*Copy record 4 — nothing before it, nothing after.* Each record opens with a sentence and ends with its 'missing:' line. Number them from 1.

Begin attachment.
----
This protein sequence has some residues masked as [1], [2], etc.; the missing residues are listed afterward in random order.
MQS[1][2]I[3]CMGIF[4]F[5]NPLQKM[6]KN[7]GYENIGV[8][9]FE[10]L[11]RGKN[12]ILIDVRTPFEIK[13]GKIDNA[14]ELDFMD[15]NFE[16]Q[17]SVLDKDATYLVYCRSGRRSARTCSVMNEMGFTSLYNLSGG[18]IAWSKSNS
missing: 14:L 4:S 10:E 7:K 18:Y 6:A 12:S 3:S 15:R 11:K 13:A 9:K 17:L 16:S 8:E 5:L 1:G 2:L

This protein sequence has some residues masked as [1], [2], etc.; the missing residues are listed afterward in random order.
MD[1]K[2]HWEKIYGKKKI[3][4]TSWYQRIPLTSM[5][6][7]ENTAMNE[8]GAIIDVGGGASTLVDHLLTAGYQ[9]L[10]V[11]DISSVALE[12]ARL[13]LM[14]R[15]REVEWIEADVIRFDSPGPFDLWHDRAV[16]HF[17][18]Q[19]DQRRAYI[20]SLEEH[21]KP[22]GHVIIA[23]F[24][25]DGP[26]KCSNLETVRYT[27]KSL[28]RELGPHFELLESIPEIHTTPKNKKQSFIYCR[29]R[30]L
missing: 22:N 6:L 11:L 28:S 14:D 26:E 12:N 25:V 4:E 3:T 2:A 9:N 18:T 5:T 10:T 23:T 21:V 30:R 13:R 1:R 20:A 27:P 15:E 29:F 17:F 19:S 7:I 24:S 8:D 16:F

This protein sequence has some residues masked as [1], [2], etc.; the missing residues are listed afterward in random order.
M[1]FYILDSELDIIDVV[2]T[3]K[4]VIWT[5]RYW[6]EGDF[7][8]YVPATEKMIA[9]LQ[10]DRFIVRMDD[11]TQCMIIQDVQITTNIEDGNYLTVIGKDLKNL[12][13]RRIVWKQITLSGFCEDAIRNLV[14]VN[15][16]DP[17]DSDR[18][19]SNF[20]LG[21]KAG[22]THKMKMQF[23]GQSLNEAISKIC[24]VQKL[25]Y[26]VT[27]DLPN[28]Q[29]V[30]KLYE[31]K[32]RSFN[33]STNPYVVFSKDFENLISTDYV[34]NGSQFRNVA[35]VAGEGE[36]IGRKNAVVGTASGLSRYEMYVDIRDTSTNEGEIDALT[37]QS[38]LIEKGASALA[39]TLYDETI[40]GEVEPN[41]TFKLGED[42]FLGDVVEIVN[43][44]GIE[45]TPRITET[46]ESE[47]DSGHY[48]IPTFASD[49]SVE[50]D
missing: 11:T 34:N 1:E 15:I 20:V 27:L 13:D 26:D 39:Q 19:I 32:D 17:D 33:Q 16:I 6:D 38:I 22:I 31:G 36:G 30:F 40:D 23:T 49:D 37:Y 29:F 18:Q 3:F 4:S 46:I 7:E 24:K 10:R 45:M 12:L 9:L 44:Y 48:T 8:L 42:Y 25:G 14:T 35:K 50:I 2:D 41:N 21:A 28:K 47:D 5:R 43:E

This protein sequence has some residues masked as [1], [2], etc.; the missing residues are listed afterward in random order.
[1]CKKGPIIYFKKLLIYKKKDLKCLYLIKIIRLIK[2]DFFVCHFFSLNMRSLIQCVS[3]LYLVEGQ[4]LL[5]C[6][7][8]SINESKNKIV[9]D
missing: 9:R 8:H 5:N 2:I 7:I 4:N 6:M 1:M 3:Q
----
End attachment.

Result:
This protein sequence has some residues masked as [1], [2], etc.; the missing residues are listed afterward in random order.
[1]CKKGPIIYFKKLLIYKKKDLKCLYLIKIIRLIK[2]DFFVCHFFSLNMRSLIQCVS[3]LYLVEGQ[4]LL[5]C[6][7][8]SINESKNKIV[9]D
missing: 9:R 8:H 5:N 2:I 7:I 4:N 6:M 1:M 3:Q